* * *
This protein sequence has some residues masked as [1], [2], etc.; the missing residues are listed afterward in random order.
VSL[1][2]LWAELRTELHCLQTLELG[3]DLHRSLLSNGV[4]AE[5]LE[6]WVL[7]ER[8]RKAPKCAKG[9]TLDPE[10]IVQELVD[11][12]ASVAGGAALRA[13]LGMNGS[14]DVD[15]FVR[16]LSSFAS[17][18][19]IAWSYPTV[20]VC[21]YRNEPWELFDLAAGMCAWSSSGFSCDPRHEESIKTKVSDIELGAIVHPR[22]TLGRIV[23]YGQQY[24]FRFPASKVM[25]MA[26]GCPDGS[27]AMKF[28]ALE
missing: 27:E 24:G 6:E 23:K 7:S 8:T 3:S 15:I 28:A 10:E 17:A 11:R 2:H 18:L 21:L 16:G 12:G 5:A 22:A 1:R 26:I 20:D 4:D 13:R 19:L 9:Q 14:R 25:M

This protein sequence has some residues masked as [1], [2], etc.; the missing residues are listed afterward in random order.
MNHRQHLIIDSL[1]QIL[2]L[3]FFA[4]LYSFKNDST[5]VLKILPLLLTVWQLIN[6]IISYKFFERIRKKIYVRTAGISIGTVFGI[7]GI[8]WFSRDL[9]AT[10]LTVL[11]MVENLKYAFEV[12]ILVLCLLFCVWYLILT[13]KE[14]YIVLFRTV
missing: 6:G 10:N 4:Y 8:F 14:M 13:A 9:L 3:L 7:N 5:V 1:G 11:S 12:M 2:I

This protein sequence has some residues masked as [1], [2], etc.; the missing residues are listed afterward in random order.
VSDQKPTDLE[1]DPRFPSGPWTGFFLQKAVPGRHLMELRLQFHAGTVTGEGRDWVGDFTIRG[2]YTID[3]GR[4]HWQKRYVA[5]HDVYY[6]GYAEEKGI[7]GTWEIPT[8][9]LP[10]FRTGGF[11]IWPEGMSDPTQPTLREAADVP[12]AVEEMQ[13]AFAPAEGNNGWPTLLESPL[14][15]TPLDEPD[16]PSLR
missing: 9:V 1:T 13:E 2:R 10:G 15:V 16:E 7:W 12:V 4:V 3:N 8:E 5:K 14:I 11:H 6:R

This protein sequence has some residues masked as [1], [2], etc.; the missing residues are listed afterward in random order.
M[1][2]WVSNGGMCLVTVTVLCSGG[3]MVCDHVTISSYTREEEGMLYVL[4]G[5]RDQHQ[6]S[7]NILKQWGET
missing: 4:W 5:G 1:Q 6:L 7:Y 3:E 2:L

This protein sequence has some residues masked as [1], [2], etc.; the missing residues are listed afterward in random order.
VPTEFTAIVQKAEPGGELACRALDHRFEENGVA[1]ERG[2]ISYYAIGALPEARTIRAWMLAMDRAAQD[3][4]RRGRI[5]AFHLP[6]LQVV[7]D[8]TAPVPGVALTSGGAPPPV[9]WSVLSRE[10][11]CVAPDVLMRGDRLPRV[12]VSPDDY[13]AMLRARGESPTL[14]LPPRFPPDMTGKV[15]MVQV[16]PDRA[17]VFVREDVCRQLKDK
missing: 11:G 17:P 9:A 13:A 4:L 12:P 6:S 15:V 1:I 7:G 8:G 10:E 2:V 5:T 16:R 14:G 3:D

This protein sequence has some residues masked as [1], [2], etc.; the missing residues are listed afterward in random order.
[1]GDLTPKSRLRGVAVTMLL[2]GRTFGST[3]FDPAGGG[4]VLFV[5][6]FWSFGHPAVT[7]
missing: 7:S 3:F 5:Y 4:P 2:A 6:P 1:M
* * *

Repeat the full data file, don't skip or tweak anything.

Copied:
This protein sequence has some residues masked as [1], [2], etc.; the missing residues are listed afterward in random order.
VSL[1][2]LWAELRTELHCLQTLELG[3]DLHRSLLSNGV[4]AE[5]LE[6]WVL[7]ER[8]RKAPKCAKG[9]TLDPE[10]IVQELVD[11][12]ASVAGGAALRA[13]LGMNGS[14]DVD[15]FVR[16]LSSFAS[17][18][19]IAWSYPTV[20]VC[21]YRNEPWELFDLAAGMCAWSSSGFSCDPRHEESIKTKVSDIELGAIVHPR[22]TLGRIV[23]YGQQY[24]FRFPASKVM[25]MA[26]GCPDGS[27]AMKF[28]ALE
missing: 27:E 24:G 6:E 23:K 7:S 8:T 3:S 15:I 28:A 10:E 17:A 11:R 2:H 18:L 21:L 16:G 12:G 5:A 22:A 1:R 26:I 20:D 4:D 13:R 19:L 9:Q 14:R 25:M

This protein sequence has some residues masked as [1], [2], etc.; the missing residues are listed afterward in random order.
MNHRQHLIIDSL[1]QIL[2]L[3]FFA[4]LYSFKNDST[5]VLKILPLLLTVWQLIN[6]IISYKFFERIRKKIYVRTAGISIGTVFGI[7]GI[8]WFSRDL[9]AT[10]LTVL[11]MVENLKYAFEV[12]ILVLCLLFCVWYLILT[13]KE[14]YIVLFRTV
missing: 6:G 10:N 4:Y 8:F 14:M 13:A 9:L 3:L 7:N 5:V 1:G 11:S 12:M 2:I

This protein sequence has some residues masked as [1], [2], etc.; the missing residues are listed afterward in random order.
VSDQKPTDLE[1]DPRFPSGPWTGFFLQKAVPGRHLMELRLQFHAGTVTGEGRDWVGDFTIRG[2]YTID[3]GR[4]HWQKRYVA[5]HDVYY[6]GYAEEKGI[7]GTWEIPT[8][9]LP[10]FRTGGF[11]IWPEGMSDPTQPTLREAADVP[12]AVEEMQ[13]AFAPAEGNNGWPTLLESPL[14][15]TPLDEPD[16]PSLR
missing: 9:V 1:T 13:E 2:R 10:G 15:V 16:E 7:W 12:V 4:V 3:N 8:E 5:K 14:I 11:H 6:R

This protein sequence has some residues masked as [1], [2], etc.; the missing residues are listed afterward in random order.
M[1][2]WVSNGGMCLVTVTVLCSGG[3]MVCDHVTISSYTREEEGMLYVL[4]G[5]RDQHQ[6]S[7]NILKQWGET
missing: 4:W 5:G 1:Q 6:L 7:Y 3:E 2:L

This protein sequence has some residues masked as [1], [2], etc.; the missing residues are listed afterward in random order.
VPTEFTAIVQKAEPGGELACRALDHRFEENGVA[1]ERG[2]ISYYAIGALPEARTIRAWMLAMDRAAQD[3][4]RRGRI[5]AFHLP[6]LQVV[7]D[8]TAPVPGVALTSGGAPPPV[9]WSVLSRE[10][11]CVAPDVLMRGDRLPRV[12]VSPDDY[13]AMLRARGESPTL[14]LPPRFPPDMTGKV[15]MVQV[16]PDRA[17]VFVREDVCRQLKDK
missing: 11:G 17:P 9:A 13:A 4:L 12:P 6:S 15:V 1:I 7:G 8:G 10:E 2:V 5:T 16:R 14:G 3:D

This protein sequence has some residues masked as [1], [2], etc.; the missing residues are listed afterward in random order.
[1]GDLTPKSRLRGVAVTMLL[2]GRTFGST[3]FDPAGGG[4]VLFV[5][6]FWSFGHPAVT[7]
missing: 7:S 3:F 5:Y 4:P 2:A 6:P 1:M